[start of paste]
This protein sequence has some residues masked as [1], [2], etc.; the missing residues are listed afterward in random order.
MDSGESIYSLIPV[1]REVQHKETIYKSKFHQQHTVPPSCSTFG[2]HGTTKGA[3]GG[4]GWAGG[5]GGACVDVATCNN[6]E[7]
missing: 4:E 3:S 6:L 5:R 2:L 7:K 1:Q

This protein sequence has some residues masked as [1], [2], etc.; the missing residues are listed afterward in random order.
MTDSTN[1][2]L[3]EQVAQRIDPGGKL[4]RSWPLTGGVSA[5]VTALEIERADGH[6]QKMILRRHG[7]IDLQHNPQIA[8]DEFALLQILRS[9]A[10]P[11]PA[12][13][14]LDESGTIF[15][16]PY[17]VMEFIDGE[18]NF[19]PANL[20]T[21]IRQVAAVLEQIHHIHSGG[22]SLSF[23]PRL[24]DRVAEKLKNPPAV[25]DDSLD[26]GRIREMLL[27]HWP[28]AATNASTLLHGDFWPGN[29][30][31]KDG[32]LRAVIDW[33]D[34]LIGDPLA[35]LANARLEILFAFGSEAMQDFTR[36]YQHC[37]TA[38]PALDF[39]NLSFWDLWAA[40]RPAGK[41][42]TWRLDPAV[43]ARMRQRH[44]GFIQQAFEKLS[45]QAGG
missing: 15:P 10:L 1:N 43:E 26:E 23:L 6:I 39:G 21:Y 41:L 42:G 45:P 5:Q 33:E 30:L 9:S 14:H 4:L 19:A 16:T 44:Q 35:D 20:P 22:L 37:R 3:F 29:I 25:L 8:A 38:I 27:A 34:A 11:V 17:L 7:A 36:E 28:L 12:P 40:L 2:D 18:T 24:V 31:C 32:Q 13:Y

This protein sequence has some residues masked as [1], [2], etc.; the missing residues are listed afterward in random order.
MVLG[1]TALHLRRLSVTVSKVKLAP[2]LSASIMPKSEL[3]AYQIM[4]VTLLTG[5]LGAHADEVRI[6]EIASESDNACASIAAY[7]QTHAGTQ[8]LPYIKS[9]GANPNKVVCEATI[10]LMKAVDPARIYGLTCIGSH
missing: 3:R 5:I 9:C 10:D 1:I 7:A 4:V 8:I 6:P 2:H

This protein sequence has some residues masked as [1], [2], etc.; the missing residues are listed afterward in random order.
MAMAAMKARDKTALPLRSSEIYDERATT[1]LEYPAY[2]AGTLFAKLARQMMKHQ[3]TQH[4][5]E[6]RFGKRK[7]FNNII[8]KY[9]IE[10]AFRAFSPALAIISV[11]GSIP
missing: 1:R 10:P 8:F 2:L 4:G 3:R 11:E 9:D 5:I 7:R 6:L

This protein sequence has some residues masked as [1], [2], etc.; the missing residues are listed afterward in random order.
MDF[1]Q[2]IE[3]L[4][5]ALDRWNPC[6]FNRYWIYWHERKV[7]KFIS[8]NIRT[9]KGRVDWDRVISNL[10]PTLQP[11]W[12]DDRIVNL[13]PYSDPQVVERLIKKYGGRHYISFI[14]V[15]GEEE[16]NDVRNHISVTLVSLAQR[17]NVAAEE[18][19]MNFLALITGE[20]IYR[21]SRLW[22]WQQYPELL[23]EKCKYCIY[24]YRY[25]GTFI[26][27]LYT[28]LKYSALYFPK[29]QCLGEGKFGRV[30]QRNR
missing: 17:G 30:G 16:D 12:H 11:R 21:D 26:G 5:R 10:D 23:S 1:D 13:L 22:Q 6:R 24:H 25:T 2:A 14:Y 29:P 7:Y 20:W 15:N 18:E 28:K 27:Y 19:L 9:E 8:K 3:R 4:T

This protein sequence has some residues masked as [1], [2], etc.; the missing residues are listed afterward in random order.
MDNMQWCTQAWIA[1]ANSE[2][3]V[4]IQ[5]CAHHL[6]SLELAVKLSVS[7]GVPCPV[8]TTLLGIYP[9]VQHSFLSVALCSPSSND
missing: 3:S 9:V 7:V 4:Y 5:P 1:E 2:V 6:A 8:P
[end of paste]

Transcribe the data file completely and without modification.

This protein sequence has some residues masked as [1], [2], etc.; the missing residues are listed afterward in random order.
MDSGESIYSLIPV[1]REVQHKETIYKSKFHQQHTVPPSCSTFG[2]HGTTKGA[3]GG[4]GWAGG[5]GGACVDVATCNN[6]E[7]
missing: 4:E 3:S 6:L 5:R 2:L 7:K 1:Q

This protein sequence has some residues masked as [1], [2], etc.; the missing residues are listed afterward in random order.
MTDSTN[1][2]L[3]EQVAQRIDPGGKL[4]RSWPLTGGVSA[5]VTALEIERADGH[6]QKMILRRHG[7]IDLQHNPQIA[8]DEFALLQILRS[9]A[10]P[11]PA[12][13][14]LDESGTIF[15][16]PY[17]VMEFIDGE[18]NF[19]PANL[20]T[21]IRQVAAVLEQIHHIHSGG[22]SLSF[23]PRL[24]DRVAEKLKNPPAV[25]DDSLD[26]GRIREMLL[27]HWP[28]AATNASTLLHGDFWPGN[29][30][31]KDG[32]LRAVIDW[33]D[34]LIGDPLA[35]LANARLEILFAFGSEAMQDFTR[36]YQHC[37]TA[38]PALDF[39]NLSFWDLWAA[40]RPAGK[41][42]TWRLDPAV[43]ARMRQRH[44]GFIQQAFEKLS[45]QAGG
missing: 15:P 10:L 1:N 43:E 26:E 23:L 6:I 39:G 21:Y 41:L 42:G 45:P 5:Q 33:E 30:L 9:S 14:H 4:L 19:A 16:T 44:Q 35:D 20:P 22:L 37:R 3:F 29:I 25:L 8:A 38:I 27:A 34:A 11:V 17:L 7:A 36:E 28:L 12:P 40:L 2:D 18:T 24:V 31:C 32:Q 13:Y

This protein sequence has some residues masked as [1], [2], etc.; the missing residues are listed afterward in random order.
MVLG[1]TALHLRRLSVTVSKVKLAP[2]LSASIMPKSEL[3]AYQIM[4]VTLLTG[5]LGAHADEVRI[6]EIASESDNACASIAAY[7]QTHAGTQ[8]LPYIKS[9]GANPNKVVCEATI[10]LMKAVDPARIYGLTCIGSH
missing: 3:R 5:I 9:C 10:D 1:I 7:A 4:V 8:I 6:P 2:H

This protein sequence has some residues masked as [1], [2], etc.; the missing residues are listed afterward in random order.
MAMAAMKARDKTALPLRSSEIYDERATT[1]LEYPAY[2]AGTLFAKLARQMMKHQ[3]TQH[4][5]E[6]RFGKRK[7]FNNII[8]KY[9]IE[10]AFRAFSPALAIISV[11]GSIP
missing: 1:R 10:P 8:F 2:L 4:G 3:R 11:E 9:D 5:I 7:R 6:L

This protein sequence has some residues masked as [1], [2], etc.; the missing residues are listed afterward in random order.
MDF[1]Q[2]IE[3]L[4][5]ALDRWNPC[6]FNRYWIYWHERKV[7]KFIS[8]NIRT[9]KGRVDWDRVISNL[10]PTLQP[11]W[12]DDRIVNL[13]PYSDPQVVERLIKKYGGRHYISFI[14]V[15]GEEE[16]NDVRNHISVTLVSLAQR[17]NVAAEE[18][19]MNFLALITGE[20]IYR[21]SRLW[22]WQQYPELL[23]EKCKYCIY[24]YRY[25]GTFI[26][27]LYT[28]LKYSALYFPK[29]QCLGEGKFGRV[30]QRNR
missing: 17:G 30:G 16:D 12:H 11:R 21:D 26:G 5:R 10:D 23:S 1:D 13:L 22:Q 6:R 24:H 25:T 2:A 14:Y 29:P 7:Y 20:W 15:N 18:E 28:K 27:Y 19:L 9:E 8:K 3:R 4:T

This protein sequence has some residues masked as [1], [2], etc.; the missing residues are listed afterward in random order.
MDNMQWCTQAWIA[1]ANSE[2][3]V[4]IQ[5]CAHHL[6]SLELAVKLSVS[7]GVPCPV[8]TTLLGIYP[9]VQHSFLSVALCSPSSND
missing: 3:S 9:V 7:V 4:Y 5:P 1:E 2:V 6:A 8:P